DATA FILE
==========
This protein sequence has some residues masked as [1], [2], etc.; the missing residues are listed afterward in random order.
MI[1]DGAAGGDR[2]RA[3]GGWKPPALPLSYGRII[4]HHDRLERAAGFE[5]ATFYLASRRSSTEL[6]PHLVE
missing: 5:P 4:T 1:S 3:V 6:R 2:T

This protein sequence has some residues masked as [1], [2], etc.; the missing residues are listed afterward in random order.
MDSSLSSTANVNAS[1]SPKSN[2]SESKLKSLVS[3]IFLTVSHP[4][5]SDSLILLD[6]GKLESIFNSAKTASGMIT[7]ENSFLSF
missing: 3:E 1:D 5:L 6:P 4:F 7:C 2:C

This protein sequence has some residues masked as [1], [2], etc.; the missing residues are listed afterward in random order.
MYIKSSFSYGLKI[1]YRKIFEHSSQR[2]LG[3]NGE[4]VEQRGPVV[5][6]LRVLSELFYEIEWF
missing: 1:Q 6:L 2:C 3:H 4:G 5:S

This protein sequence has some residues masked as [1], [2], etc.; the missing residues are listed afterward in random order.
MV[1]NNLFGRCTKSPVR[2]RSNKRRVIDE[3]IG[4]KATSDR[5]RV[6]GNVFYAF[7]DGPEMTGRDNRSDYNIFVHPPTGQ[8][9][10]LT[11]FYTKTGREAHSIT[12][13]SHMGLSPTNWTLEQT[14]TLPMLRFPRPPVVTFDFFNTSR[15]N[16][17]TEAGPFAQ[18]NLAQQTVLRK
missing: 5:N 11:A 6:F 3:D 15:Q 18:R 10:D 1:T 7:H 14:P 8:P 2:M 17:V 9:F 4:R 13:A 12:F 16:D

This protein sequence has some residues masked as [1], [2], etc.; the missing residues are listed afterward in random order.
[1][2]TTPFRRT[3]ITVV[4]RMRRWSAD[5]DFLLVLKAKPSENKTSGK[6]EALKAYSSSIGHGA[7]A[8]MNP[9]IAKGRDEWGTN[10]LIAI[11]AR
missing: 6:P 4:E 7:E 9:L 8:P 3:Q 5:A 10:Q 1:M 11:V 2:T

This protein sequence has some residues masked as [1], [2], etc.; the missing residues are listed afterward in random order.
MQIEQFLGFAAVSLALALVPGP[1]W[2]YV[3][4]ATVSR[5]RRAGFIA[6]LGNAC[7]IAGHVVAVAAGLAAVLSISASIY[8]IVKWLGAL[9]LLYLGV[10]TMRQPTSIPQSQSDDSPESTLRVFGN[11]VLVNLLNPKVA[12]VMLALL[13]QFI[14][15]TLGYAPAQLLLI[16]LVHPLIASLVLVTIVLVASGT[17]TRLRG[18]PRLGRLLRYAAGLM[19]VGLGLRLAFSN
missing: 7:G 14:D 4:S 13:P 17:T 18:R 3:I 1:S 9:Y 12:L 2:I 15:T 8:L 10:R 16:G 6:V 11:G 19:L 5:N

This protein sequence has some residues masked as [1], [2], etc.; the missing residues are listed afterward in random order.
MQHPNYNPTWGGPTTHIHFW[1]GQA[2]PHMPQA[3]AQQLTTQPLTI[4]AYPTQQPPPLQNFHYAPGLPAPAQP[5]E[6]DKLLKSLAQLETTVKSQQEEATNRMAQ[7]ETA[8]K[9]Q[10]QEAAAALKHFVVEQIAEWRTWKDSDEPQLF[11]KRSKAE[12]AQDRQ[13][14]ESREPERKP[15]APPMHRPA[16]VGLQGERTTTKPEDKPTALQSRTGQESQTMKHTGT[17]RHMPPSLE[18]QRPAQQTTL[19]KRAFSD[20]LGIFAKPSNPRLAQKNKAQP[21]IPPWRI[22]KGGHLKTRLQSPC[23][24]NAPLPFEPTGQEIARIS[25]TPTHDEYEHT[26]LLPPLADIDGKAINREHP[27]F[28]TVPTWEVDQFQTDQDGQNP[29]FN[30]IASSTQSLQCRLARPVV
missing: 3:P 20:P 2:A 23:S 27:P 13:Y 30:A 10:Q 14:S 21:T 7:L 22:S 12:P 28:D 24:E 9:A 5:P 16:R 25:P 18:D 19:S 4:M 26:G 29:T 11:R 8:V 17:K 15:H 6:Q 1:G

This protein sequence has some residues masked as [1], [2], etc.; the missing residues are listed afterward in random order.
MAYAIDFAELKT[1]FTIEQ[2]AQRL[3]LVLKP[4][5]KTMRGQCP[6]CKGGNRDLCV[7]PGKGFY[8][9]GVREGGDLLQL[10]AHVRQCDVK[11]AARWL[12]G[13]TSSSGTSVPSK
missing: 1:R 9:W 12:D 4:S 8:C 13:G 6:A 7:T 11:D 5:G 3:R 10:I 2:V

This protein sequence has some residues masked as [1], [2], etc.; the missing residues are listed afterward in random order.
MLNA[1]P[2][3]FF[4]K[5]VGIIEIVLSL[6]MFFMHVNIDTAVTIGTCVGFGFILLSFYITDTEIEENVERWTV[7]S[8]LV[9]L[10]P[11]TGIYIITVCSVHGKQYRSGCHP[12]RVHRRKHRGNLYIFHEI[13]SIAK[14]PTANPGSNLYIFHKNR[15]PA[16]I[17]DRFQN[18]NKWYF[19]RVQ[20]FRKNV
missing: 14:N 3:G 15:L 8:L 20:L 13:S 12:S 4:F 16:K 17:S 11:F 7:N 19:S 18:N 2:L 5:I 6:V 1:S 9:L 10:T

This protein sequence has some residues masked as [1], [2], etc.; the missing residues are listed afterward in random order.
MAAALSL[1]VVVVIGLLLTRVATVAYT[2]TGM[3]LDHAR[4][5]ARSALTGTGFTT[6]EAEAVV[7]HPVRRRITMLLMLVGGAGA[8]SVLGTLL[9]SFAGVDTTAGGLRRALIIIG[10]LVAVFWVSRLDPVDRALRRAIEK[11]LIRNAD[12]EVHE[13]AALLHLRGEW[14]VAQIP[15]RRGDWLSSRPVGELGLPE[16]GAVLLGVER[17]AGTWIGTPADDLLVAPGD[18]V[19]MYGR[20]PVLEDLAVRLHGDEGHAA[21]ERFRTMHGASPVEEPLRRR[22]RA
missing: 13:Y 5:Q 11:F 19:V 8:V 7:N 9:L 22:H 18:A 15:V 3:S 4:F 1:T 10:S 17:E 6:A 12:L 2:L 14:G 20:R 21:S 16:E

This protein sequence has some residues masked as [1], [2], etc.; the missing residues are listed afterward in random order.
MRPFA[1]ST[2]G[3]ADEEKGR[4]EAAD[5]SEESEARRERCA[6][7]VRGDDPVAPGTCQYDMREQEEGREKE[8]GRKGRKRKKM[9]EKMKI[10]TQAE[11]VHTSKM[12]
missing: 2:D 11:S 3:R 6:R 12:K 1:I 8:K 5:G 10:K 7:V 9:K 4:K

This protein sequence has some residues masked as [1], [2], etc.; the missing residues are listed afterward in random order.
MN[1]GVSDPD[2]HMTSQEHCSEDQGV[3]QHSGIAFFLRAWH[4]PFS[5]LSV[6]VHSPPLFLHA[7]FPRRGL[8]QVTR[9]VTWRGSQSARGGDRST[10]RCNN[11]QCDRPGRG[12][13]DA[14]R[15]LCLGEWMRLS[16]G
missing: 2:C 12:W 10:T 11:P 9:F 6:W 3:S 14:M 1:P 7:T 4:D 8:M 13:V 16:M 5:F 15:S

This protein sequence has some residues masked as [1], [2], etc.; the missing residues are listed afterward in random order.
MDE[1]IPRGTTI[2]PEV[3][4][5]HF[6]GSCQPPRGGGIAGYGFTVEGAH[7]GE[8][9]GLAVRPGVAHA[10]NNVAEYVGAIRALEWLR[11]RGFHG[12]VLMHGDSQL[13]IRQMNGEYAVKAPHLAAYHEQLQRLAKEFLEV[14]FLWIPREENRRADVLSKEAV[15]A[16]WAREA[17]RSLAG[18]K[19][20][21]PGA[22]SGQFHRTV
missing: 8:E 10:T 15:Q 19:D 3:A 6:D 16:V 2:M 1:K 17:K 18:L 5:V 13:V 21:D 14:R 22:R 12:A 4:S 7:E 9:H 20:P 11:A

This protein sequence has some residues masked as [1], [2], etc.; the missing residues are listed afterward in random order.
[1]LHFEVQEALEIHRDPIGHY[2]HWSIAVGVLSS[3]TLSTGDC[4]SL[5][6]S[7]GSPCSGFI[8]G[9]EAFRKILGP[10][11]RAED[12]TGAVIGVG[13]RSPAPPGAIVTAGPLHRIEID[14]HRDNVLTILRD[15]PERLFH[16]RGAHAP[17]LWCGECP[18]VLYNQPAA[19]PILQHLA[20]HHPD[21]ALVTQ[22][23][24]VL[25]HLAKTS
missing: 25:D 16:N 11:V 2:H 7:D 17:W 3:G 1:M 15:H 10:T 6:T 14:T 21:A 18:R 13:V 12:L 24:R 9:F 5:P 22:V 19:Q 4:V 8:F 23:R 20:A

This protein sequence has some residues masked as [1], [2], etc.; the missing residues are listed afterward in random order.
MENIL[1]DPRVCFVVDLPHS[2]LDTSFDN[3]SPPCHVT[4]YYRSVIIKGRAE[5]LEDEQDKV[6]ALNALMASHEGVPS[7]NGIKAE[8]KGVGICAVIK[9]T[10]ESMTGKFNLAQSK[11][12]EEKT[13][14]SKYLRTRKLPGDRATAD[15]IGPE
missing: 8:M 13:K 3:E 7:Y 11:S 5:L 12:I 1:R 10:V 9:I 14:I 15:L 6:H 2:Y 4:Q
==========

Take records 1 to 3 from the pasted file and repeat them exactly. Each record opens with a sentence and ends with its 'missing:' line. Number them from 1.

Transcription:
This protein sequence has some residues masked as [1], [2], etc.; the missing residues are listed afterward in random order.
MI[1]DGAAGGDR[2]RA[3]GGWKPPALPLSYGRII[4]HHDRLERAAGFE[5]ATFYLASRRSSTEL[6]PHLVE
missing: 5:P 4:T 1:S 3:V 6:R 2:T

This protein sequence has some residues masked as [1], [2], etc.; the missing residues are listed afterward in random order.
MDSSLSSTANVNAS[1]SPKSN[2]SESKLKSLVS[3]IFLTVSHP[4][5]SDSLILLD[6]GKLESIFNSAKTASGMIT[7]ENSFLSF
missing: 3:E 1:D 5:L 6:P 4:F 7:C 2:C

This protein sequence has some residues masked as [1], [2], etc.; the missing residues are listed afterward in random order.
MYIKSSFSYGLKI[1]YRKIFEHSSQR[2]LG[3]NGE[4]VEQRGPVV[5][6]LRVLSELFYEIEWF
missing: 1:Q 6:L 2:C 3:H 4:G 5:S